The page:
Materials: Parts listed below, Tools: junior hacksaw, screwdriver, uber-weak drill, dremel (stronger than the drill)
Description: Ikea Parts: Desktop: Besta Tofta door – Gloss Black 60cm x 192cm (As-Is) Frame: Galant desk frame 60cm x 160m Legs: Galant A-leg Drawer Base: Besta Tofta door – Gloss Red 60cm x 128cm Drawer sides: Abstrakt drawer front – Gloss Red 60cm x 13cm (As-Is) Cable management: Galant cable management 135cm x 12 cm Computer base: Akurum wall cabinet door 30cm x 76cm – White (As-Is) Speaker stand tops: Lantliv plant stands Backlight: Dioder 4-piece light strip – white
Other Parts: L-brackets, 22″ drawer slides – Home Depot Speaker stands: old Atlantic stands I had kicking around Wire corner rack – Canadian Tire
After finding the Gloss black door in the “As-Is” I figured that it would make a cheap desktop at only $30… then I added a new frame and legs… then more… Gah!
I started by assembling the Galant frame as per instructions and centering the black Besta door on top.
Needing a cable management system, I returned to Ikea and picked one up. Because the cable tray was too wide to put on normally, I had to straddle the frame and put it on backwards. This turned out for the better since it completely hides all the cables from the front and flushed with the back of the desk.
I assembled my computer and found that the speakers were definitely too low, the monitor; also too low, the keyboard; too high, and overall it was rather shallow at 60cm deep. Not liking Ikea’s rather flimsy attempt, I sought a better keyboard drawer.
Searching through Google images, I stumbled upon a studio setup that was completely hand-made and had a secondary desk that rolled out from underneath. It held a regular keyboard and mouse as well as a full controller keyboard. I fell in love with the size… but didn’t like the secondary desk idea.
Still stuck on the drawer format and looking for a full size desk solution, I took a few measurements and POW, it struck me! I’d seen a couple of drawer fronts at the “As-Is” area that I figured were the same depth as the desk… figuring them to be about 2cm thick and a drawer slide to be about 15mm, I did the math and found that I had *almost* 128cm remaining between the frame edges on the bottom of the desk. Nice! I remember seeing 128cm in the Besta door sizes!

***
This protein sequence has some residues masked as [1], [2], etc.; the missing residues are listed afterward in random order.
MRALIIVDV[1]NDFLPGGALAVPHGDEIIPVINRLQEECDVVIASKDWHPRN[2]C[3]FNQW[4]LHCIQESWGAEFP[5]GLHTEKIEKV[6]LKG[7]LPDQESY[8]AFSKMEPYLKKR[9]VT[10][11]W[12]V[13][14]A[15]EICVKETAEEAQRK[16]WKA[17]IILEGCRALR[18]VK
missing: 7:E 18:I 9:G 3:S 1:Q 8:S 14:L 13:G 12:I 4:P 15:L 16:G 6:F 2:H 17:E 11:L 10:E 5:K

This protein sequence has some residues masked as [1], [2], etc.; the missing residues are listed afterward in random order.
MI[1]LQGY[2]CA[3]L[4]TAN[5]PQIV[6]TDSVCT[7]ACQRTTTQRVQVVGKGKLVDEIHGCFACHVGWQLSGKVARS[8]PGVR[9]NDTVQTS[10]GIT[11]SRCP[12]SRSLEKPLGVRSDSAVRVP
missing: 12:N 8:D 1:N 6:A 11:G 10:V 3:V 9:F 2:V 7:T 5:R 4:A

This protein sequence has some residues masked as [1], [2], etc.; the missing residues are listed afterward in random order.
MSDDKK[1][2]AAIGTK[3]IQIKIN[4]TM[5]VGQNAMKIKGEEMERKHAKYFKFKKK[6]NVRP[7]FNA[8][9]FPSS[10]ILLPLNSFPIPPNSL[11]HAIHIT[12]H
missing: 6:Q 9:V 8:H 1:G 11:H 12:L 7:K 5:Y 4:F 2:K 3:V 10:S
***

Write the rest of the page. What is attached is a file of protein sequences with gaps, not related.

A quick visit to Home depot to pick up the largest drawer slides (22″) they carried and various L-brackets, then off to Ikea again. The slides were exactly the size I thought they would be and the two drawer fronts were slightly thinner at 18cm. This left the needed 128cm: the exact described width of the Besta door. Since the drawer fronts were red/brushed chrome and I already had a black/white/red/chrome theme going in my apartment, the gloss red Besta seemed like the only rational choice.
After getting home and laying everything out on the upside-down desk, I realized that I would have to work around the frame and the cable management tray. A few cuts (and beers) later, I was able to secure the drawer fronts snugly into the frame, covering the ends of the cable tray.
I had to place the slides slightly lower than planned so that the drawer bottom cleared the cable tray. This left the bottom perfectly flush with the sides and allows the drawer to close completely flush with the front when I need to move.
Having not measured the height of my controller keyboard and also having fully assembled the desk, I had a moment of panic when I placed it on the drawer and realized that I may not be able to slide it in! Luckily, there was clearance… but <2mm!
Dioder lights: I used the supplied foam tape tabs and mounted them to the back of my monitor.
As for the speaker stands: I just center-mounted the caster-less Lantliv stands on top of my existing stands so that I could avoid putting holes in the bottom of my speakers. This allowed me to put them exactly at ear height. Being behind my desk, I have no fear of tipping them.
Done! (now.. the cable management!)
Jules Yap started IKEAHackers.net in 2006 as a personal blog to showcase the most impressive IKEA hacks from all over the world. Since then, she has learned a lot more about power tools and DIY. Her site has helped thousands modify IKEA furniture with step-by-step tutorials, craft projects and home styling.